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An estimated 60% of U.S. adults fail to participate in regular physical activity, and nearly one in four aren’t active at all -- despite the established associations between exercise and the risk of coronary heart disease (CHD), cancer, and numerous other life-threatening conditions.

If time and/or energy constraints keep you from exercising, take note of the results of the Harvard Alumni Health Study. More than 7,000 healthy men reported the number of city blocks and flights of stairs they walked each day, and their weekly participation in recreational activities (frequency and duration).

Follow-up questionnaires were used to determine how many men had developed CHD or related heart conditions.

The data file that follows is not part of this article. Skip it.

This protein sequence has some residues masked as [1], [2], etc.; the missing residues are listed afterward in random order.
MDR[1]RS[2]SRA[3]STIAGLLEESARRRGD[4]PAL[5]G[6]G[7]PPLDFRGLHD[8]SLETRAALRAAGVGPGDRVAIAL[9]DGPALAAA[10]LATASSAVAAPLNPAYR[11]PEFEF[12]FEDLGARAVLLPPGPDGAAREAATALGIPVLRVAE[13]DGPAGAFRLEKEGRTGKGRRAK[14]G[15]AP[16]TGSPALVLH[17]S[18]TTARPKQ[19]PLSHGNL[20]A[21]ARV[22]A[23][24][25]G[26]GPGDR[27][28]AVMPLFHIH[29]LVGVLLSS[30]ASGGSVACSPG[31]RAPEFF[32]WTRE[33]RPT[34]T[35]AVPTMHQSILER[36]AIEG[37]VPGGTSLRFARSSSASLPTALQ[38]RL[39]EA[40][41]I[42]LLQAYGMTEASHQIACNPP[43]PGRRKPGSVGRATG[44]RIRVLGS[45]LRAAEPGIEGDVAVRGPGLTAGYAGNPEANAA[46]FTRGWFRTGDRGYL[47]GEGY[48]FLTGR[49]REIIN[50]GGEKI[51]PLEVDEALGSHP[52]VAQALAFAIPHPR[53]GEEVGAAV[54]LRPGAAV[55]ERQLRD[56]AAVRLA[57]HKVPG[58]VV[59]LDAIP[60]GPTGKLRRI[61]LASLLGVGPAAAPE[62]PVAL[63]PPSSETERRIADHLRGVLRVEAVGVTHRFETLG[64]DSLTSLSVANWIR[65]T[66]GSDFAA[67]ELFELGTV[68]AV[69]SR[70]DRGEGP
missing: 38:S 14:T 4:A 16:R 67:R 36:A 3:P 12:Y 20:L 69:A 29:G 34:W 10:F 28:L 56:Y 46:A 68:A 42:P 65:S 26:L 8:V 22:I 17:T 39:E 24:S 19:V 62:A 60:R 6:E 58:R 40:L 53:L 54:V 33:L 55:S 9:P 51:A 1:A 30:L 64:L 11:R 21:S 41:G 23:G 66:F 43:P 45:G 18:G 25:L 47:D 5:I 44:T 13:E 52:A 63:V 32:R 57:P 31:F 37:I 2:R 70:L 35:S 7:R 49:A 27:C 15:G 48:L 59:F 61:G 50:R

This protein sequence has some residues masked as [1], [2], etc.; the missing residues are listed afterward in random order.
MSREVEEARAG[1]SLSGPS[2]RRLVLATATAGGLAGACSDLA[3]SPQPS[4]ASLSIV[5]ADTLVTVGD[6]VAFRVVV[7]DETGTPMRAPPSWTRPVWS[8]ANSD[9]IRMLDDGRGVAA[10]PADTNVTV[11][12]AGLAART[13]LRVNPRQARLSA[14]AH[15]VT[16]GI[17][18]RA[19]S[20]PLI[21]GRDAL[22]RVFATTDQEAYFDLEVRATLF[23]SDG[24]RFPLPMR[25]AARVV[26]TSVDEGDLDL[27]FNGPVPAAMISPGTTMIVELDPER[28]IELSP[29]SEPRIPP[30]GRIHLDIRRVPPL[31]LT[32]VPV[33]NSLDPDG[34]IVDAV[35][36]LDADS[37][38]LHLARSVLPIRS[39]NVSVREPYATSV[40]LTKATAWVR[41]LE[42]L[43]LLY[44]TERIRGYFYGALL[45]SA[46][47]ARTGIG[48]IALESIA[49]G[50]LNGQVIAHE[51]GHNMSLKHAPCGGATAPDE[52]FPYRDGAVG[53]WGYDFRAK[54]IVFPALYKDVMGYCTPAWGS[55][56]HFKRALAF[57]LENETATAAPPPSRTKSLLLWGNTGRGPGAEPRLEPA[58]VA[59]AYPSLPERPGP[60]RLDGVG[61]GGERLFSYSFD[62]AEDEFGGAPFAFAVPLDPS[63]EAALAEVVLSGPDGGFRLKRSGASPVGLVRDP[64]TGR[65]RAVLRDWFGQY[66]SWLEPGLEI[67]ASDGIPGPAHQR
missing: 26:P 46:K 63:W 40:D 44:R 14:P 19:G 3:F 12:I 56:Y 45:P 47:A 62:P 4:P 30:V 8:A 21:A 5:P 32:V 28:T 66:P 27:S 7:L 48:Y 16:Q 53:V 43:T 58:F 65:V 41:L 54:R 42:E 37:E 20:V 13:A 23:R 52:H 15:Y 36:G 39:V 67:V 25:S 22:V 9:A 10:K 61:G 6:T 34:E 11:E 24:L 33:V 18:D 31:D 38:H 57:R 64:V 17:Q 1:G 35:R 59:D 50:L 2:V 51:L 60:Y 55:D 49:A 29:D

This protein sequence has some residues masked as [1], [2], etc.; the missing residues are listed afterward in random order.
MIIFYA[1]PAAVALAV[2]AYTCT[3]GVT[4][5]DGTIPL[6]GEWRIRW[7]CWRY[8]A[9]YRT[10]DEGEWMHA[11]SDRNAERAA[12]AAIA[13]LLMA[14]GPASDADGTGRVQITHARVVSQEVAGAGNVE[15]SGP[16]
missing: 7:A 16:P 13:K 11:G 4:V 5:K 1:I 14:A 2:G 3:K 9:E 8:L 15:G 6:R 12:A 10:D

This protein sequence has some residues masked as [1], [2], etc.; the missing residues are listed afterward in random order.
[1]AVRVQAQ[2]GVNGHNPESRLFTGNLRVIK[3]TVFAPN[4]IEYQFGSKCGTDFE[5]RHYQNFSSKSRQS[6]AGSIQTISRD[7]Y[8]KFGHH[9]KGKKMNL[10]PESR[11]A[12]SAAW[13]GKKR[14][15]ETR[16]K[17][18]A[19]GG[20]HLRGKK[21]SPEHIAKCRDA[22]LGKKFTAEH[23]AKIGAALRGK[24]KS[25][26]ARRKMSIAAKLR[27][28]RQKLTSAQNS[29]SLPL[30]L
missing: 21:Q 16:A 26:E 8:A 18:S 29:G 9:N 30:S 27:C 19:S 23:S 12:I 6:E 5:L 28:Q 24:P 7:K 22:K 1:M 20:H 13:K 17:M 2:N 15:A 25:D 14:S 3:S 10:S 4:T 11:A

Exercise duration had little or no effect on CHD risk, after adjusting for total energy and other variables. Specifically, longer sessions of exercise were no more effective than shorter sessions in reducing risk, when total energy expenditure remained constant. So get off that couch and start exercising! If multiple short exercise sessions are as efficient as a single long session, you’ve got no excuse for staying inactive.

Ask your doctor to help outline a fitness regimen suitable to your needs.


Lee I-M, Sesso HD, Paffenbarger Jr. RS. Physical activity and coronary heart disease risk in men: does the duration of exercise episodes predict risk? Circulation 2000: Vol. 102, pp981-96.

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